What started with Harvey Weinstein certainly didn’t end there. Weinstein allegedly sexually harassed and assaulted women who worked for him or who he wished to cast in movies. Spacey fiddled about with children. See — much worse. No one’s going to forgive him. They’ve heard enough evidence that is condemning.
I’ve never been an advocate of the #metoo stance — one person comes out and makes the accusation, then others who have been abused feel comfortable doing the same.
As artistic director of London’s Old Vic theatre from 2004 to 2015, Spacey was socially active in London, still denying he was a gay man. Gay men that I knew in their late 20s and early 30s felt flattered when he touched their bottom in the Groucho Club. They’d been touched by an Oscar winner, a Tony winner, a Hollywood star. They felt elevated. This is how yesterday’s flattery is today’s disgust.
The Hollywood gay commun- ity is voicing its disapproval of Spacey. Because he didn’t come out, they feel it gave gay haters and the Christian right the chance to say this Hollywood star was ashamed and embarrassed about being gay, therefore everyone should be.
But what is enraging them now is the fact gayness has been linked with pedophilia. The timing of his coming out has been met with a scathing response — that is, after fter Spacey had already been accused of sexually harassing Anthony Rapp when the Star Trek: Discovery actor was 14. If Spacey hoped to find warmth in the arms of the gay community, he was mistaken.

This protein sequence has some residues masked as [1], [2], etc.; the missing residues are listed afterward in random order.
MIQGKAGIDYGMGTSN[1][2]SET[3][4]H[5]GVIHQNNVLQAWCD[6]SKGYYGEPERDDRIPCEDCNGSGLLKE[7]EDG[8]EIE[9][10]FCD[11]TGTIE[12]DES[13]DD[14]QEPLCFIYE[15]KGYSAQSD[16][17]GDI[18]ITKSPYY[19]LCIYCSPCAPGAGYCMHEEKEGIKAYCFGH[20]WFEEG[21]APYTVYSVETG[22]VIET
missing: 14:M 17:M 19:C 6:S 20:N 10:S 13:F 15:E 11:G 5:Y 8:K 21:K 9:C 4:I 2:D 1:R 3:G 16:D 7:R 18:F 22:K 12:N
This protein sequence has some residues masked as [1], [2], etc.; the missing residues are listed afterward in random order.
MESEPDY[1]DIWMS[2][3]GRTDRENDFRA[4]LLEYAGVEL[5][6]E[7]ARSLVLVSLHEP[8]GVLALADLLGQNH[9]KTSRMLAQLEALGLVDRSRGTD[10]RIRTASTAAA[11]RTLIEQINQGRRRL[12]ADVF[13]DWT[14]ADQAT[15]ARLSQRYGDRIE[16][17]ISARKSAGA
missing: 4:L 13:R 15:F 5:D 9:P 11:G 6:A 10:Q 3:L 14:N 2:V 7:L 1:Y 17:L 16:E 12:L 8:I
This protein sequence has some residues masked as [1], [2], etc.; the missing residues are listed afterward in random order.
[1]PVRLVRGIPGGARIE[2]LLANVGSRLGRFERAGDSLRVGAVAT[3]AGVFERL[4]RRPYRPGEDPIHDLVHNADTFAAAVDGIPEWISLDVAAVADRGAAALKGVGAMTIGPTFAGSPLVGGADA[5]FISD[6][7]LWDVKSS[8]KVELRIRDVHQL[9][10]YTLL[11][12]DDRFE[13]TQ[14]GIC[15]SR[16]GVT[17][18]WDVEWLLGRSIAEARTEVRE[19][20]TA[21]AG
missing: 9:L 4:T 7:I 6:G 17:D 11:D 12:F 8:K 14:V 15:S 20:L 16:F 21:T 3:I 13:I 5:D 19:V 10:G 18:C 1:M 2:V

Wolfe, before she felt it was impossible to continue representing Spacey, said last week he was “taking time to seek evaluation and treatment”. This speaks volumes. It’s very rare that both agent and publicist would drop a client so immediately.
Being replaced in a movie six weeks from release that will miss its American premiere, however much it’s a marketing exec’s dream, is pretty serious. So is being fired from House of Cards, the now-suspended Netflix thriller that has so dominated the Emmys and Golden Globes since 2014.
I loved House of Cards. I loved the way Spacey’s character, Francis Underwood, was so manipulative, cruel, underhand, ruthless and without morals, and now it turns out he was just playing himself. Do I feel personally cheated? Yes I do. Because I no longer feel I’m seeing acting that makes me ache it’s so good. I feel I’m seeing just another side of a very sleazy man.